A set of wisdom-hiving, judicious men were in readiness to pro­pound questions and to record views. The difficulties of the various classes of men were fittingly resolved. The mirrors of the inquirers of the Age were polished. The whole of that night was kept alive by discussions which approved themselves to one and all. The degrees of reason and the stages of vision were tested, and all the heights and depths of intelligence were traversed, and the lamp of perception was brightened. By the blessedness of the holy exami­nation, the real was separated from the fictitious, and the uncurrency of those who were only coated with wisdom was brought to light.


The fictitious (lit., copper-cored) Ḥāfi* did not pass with him.
For the expert sees all the hidden faults.

The various forms of ability came from the darkness of conceal­ment to the hall of manifestation. Rather they came from the abyss of non-existence and were resplendent on the height of existence. If I were to record in detail the illustrious events of these glorious assemblages, and describe the attainments in learning of this school of truth, a separate volume would be required.

During this spring-time of enlightenment, the writer of this noble volume presented himself a second time, and had the glory of a second birth. The brief account of the instructive story is that in the beginning of this year he brightened his forehead by performing the prostration in Agra, the capital. As he had the pride of common place knowledge in his head he delayed in proceeding to the eastern provinces in spite of the spirit of sincerity and loyalty which he had borrowed from his honoured father. Though he had not the equipment for a journey yet there was also in his idolatrous and conceited soul no aspiration for such an expedition. Also 114 there was pride in the idol-temple of his knowledge. A desire for physical retirement and for contemplating the world was seething in his soul. But he did not think it proper to traverse the world without the permission of his honoured father. That mine of kindness could not bring himself to bid me adieu. At last a gracious letter came from my most excellent of brothers from the eastern provinces to the effect that the prince of the world had remembered me. As his (A. F.'s) means were insufficient, his design of entering into service was not carried out.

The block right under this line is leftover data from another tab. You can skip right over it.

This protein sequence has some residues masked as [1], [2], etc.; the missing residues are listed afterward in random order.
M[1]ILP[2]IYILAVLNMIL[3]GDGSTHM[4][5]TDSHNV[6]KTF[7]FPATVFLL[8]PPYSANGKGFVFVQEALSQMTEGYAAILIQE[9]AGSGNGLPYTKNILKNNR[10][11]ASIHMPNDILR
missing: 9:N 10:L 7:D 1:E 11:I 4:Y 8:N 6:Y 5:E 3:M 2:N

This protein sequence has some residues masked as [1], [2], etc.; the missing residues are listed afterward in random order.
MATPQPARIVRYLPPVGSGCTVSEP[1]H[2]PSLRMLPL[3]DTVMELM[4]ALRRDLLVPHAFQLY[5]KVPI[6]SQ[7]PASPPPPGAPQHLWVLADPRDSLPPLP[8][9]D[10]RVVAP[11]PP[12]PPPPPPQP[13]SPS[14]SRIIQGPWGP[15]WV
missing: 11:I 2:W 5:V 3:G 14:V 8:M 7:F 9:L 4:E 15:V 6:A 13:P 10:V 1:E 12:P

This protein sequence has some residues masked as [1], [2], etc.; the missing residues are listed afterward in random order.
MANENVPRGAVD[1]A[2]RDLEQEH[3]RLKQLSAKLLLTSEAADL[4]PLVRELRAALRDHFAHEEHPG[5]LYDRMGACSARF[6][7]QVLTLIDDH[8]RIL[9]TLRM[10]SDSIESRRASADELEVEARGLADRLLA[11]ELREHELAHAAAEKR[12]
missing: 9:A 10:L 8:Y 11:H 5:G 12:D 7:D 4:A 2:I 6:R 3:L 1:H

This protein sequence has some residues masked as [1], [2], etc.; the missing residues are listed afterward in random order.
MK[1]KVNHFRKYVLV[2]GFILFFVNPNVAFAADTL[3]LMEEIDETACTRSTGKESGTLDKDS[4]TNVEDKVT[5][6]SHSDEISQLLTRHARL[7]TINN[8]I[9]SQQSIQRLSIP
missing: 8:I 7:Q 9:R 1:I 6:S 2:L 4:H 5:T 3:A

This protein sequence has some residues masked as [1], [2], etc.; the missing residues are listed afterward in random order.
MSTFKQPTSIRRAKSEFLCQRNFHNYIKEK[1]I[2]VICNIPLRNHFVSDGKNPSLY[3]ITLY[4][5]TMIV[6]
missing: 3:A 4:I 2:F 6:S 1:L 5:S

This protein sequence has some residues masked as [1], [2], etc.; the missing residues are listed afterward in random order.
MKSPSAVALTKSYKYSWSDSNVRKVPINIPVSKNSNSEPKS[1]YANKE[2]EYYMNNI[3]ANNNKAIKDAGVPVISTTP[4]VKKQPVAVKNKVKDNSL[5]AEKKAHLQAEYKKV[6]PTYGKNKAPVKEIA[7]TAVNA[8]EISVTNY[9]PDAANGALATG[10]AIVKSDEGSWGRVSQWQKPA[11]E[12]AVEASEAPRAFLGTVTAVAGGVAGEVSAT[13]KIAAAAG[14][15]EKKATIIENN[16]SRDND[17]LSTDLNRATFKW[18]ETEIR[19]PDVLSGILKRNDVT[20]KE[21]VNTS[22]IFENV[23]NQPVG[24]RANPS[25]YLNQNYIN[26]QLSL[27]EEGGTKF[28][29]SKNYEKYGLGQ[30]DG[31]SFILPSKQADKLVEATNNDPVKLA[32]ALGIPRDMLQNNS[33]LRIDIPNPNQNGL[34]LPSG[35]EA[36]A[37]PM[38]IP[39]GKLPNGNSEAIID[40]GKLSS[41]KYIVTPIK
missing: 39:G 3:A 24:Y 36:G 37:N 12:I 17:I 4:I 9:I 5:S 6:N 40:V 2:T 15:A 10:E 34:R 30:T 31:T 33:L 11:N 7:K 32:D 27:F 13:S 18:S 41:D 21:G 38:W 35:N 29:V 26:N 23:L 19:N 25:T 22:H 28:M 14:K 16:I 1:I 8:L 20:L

One of the wonderful things was that at the time when the predominance of the Afghans was bruited abroad, and there were praters in the city, one night of nights when my soul had been freed from the connections of existence, and had gone to the world of dreams, a window suddenly opened into the mystic world. The victory of the eastern provinces with all the circumstances which actually occurred, from the beginning of the siege to the time when Dāūd went to annihilation, and also the attainment, by this confused one of Creation's contingent, of the bliss of service and the degrees of favour from H. M.—which came to be realised— became visible before his astonished eyes. And in that long night, whenever he awoke from dreams, he contrary to custom immediately fell asleep again, and what was still more strange, whenever he began again to dream he commenced where he had left off. At dawn he went to his honoured father's chamber and described to him what had happened. He displayed great joy, and congratu­lated him. A desire to serve arose in his heart's core, and he wrote out the draft of a commentary on the beginning of the Sūra (chapter) of Victory in order that he might offer it as a present to the holy assembly. When the royal standards came to Ajmīr and H. M. in the banquet of wisdom again remembered this disturbed one of the desert of existence, and when by the great kindness of the (A. F's) noble brother this was revealed, the long­ing to kiss the threshold increased. All my aspiration was that I might behold for some days the world-adorning beauty of the world's lord, and then retire to the corner of obscurity and enter into a contest with myself. The sole desire of my troubled mind was that the horrid desert of hermitage might be trodden by the feet of my energy, for my heart was aweary of beholding the men of my own land, and I had no inclination for society. Thousands of thoughts careered in my mind. I had not the detaching reason to enable me to dispense with plans and to make the thorn-brake of solitude the mantle (purnyān) of repose, and when it chanced to me to be in that emporium, there was no gracious one to help me, and pride did not suffer me to search for an introduction (to Akbar). Nor had I a place where for a time I might burn the lamp of privacy. My brother, greater in years and in wisdom than I, guided me to his own cell (zāwīya), and as he was one of the feeders on spiritual food I of necessity conceived a longing for the Spiritual chief (Akbar). Next day I happened to go to the chief mosque, which is one of the grand edifices of the Shāhinshāh, and suddenly, on that great assemblage, the world's lord cast the shadow of kindness (i.e. Akbar came into the mosque). I had the bliss of performing the prostration from afar off. I had the sense to be entrusted with the thought “If the Shāhinshāh 115 does not see you, yet you are seeing that holy light, and if I be not favoured by a glance from the Shāhinshāh I have attained vision and understanding by beholding that holy one.” In this thought I was absorbed in the contemplation of Divine power, when the appreciative sovereign cast an educating glance upon me and summoned me. Inasmuch as there were present to my mind the circumstances of the time and the nature of mankind, and there was added to the fact of my being a long way off from H. M., I regarded my sight of him as the consummation of my wishes. But at length it appeared from the glorious interest which the Shāhinshāh took in me, that my good fortune was powerful, and that the star of my destiny had emerged from its obscurity. I approached him and rubbed my forehead on the sublime threshold. On one occasion he accosted me in that assemblage of realm and religion, where hundreds of thousands of sects and schools were gathered together, and described my condition beyond what I myself was conscious of, to the special guests at the sacred festival. Many lassoes fell on my soul's neck and drew my heart towards the slavery (giraugānī) of the hall of dependence. Though for two more years a longing, which nearly came to action, held my heart so that in the recesses of soul there rose the strain “Ho, come out from among citizens and men of the world and indulge your idiosyncrasy in the ample abode of uniqueness, and the pleasant place of singularity,” yet the Shāhinshāh's graciousness was daily lifting me from the floor of grovelling (khasī) to the summit of personality (kasī) and was elevating me, degree by degree, on the steps of education. Accordingly the key of the temple (Bait-al-maqaddas) of Attain­ment fell into my hand, and Truth, spiritual and temporal, removed the veil from my eyes. In the first place I emerged from the tumult of Desire, and my second birth began. By my good fortune I reached the lofty chamber of discipleship to the sublime Director and so turned my face towards the border of my third birth. I came from the womb of conceit to the land of supplication and became a front-sitter in the reposeful hall of universal peace. By the blessing of the Divine aids and from the light-shedding of the sitter on the throne of fortune I came from the thorny ground of “Peaco with all” to the ever-vernal rose-garden of Love, and became a gatherer of the flowers of joy. A fourth child was born to my mother-nature. At this stage my endeavour is to obtain a lofty-chambered dwelling in this thornless garden and autumnless spring, so that by the blissful ray of the Shāhinshāh's glance and by perseverance, a fifth child may glorify my mother-nature and I be exalted to the exceeding bliss of absolute Resignation, and so the cheating commotion of Desire may sink her face in annihilation. When I shall have obtained in this holy heaven a heart-pleasing abode, may I, by the guidance of the Foreseer of Creation's banquet obtain the fresh honour of a sixth birth and enter the glorious ocean and sit* at ease in the four-arched portico of Surrender, and abode of enlightenment, where the feet of Desire have been amputated, until at the seventh birth— which is the time of loosening the links of the elements—I may cast off from the shoulder of my nature the burden of social life, and arrive at the privy-chamber, which appears as non-existence, but which is full of joy. In that holy shrine there will be bestowed, together with an easy mind and an open brow, leisure for denu­dation and permission for separation, till at the eighth birth—either in the abode of metempsychosis or in the cessation of resurrection—I 116 shall not be within the circle of Desire.*